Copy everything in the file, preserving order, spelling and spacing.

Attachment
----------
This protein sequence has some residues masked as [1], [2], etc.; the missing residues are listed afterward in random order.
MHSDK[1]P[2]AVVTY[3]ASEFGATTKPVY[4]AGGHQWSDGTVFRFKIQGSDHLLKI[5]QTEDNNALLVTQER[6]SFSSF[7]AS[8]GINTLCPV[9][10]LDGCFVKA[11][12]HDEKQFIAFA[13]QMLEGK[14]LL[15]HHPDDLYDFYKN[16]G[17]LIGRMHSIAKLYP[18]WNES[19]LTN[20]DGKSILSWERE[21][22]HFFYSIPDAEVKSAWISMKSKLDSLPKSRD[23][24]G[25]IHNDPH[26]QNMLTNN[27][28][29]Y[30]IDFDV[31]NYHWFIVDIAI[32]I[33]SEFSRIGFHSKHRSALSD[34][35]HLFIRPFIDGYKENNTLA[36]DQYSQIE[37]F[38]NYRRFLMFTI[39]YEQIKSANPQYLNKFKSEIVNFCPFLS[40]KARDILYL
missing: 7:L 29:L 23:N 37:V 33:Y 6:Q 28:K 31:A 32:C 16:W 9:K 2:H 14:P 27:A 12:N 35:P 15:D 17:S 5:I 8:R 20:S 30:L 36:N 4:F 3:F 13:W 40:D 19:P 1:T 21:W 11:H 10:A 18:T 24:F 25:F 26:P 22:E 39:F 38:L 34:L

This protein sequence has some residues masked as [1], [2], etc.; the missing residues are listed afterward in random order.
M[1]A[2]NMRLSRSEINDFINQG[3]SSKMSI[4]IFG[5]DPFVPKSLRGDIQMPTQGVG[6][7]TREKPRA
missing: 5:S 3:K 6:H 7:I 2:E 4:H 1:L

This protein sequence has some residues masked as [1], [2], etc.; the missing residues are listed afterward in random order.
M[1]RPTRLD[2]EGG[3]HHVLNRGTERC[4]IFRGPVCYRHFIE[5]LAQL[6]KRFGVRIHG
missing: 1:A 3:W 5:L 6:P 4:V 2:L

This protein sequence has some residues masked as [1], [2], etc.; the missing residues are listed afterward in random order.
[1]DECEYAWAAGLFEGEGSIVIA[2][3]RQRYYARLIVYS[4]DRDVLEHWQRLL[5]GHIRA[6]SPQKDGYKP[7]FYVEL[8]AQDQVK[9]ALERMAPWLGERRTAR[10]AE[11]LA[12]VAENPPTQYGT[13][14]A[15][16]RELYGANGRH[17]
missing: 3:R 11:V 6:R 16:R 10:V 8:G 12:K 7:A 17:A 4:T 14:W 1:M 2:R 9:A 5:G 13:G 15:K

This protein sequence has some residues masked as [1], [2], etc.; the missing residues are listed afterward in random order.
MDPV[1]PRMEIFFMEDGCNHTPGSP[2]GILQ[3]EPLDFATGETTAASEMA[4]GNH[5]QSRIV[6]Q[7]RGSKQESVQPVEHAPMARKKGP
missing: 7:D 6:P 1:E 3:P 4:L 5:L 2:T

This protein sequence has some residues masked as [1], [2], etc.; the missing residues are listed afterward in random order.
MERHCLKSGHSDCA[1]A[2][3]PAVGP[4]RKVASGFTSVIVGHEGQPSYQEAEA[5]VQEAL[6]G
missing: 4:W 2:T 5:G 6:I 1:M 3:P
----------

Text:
This protein sequence has some residues masked as [1], [2], etc.; the missing residues are listed afterward in random order.
MHSDK[1]P[2]AVVTY[3]ASEFGATTKPVY[4]AGGHQWSDGTVFRFKIQGSDHLLKI[5]QTEDNNALLVTQER[6]SFSSF[7]AS[8]GINTLCPV[9][10]LDGCFVKA[11][12]HDEKQFIAFA[13]QMLEGK[14]LL[15]HHPDDLYDFYKN[16]G[17]LIGRMHSIAKLYP[18]WNES[19]LTN[20]DGKSILSWERE[21][22]HFFYSIPDAEVKSAWISMKSKLDSLPKSRD[23][24]G[25]IHNDPH[26]QNMLTNN[27][28][29]Y[30]IDFDV[31]NYHWFIVDIAI[32]I[33]SEFSRIGFHSKHRSALSD[34][35]HLFIRPFIDGYKENNTLA[36]DQYSQIE[37]F[38]NYRRFLMFTI[39]YEQIKSANPQYLNKFKSEIVNFCPFLS[40]KARDILYL
missing: 7:L 29:L 23:N 37:V 33:Y 6:Q 28:K 31:A 32:C 16:W 9:K 2:H 14:P 27:A 12:N 35:P 15:D 17:S 5:I 8:R 20:S 30:L 36:N 4:F 3:F 13:W 40:D 19:P 1:T 21:W 11:H 10:A 18:T 24:F 25:F 26:P 22:E 39:F 38:L 34:L

This protein sequence has some residues masked as [1], [2], etc.; the missing residues are listed afterward in random order.
M[1]A[2]NMRLSRSEINDFINQG[3]SSKMSI[4]IFG[5]DPFVPKSLRGDIQMPTQGVG[6][7]TREKPRA
missing: 5:S 3:K 6:H 7:I 2:E 4:H 1:L

This protein sequence has some residues masked as [1], [2], etc.; the missing residues are listed afterward in random order.
M[1]RPTRLD[2]EGG[3]HHVLNRGTERC[4]IFRGPVCYRHFIE[5]LAQL[6]KRFGVRIHG
missing: 1:A 3:W 5:L 6:P 4:V 2:L

This protein sequence has some residues masked as [1], [2], etc.; the missing residues are listed afterward in random order.
[1]DECEYAWAAGLFEGEGSIVIA[2][3]RQRYYARLIVYS[4]DRDVLEHWQRLL[5]GHIRA[6]SPQKDGYKP[7]FYVEL[8]AQDQVK[9]ALERMAPWLGERRTAR[10]AE[11]LA[12]VAENPPTQYGT[13][14]A[15][16]RELYGANGRH[17]
missing: 3:R 11:V 6:R 16:R 10:V 8:G 12:K 7:A 17:A 4:T 14:W 1:M 2:R 9:A 5:G 13:G 15:K

This protein sequence has some residues masked as [1], [2], etc.; the missing residues are listed afterward in random order.
MDPV[1]PRMEIFFMEDGCNHTPGSP[2]GILQ[3]EPLDFATGETTAASEMA[4]GNH[5]QSRIV[6]Q[7]RGSKQESVQPVEHAPMARKKGP
missing: 7:D 6:P 1:E 3:P 4:L 5:L 2:T

This protein sequence has some residues masked as [1], [2], etc.; the missing residues are listed afterward in random order.
MERHCLKSGHSDCA[1]A[2][3]PAVGP[4]RKVASGFTSVIVGHEGQPSYQEAEA[5]VQEAL[6]G
missing: 4:W 2:T 5:G 6:I 1:M 3:P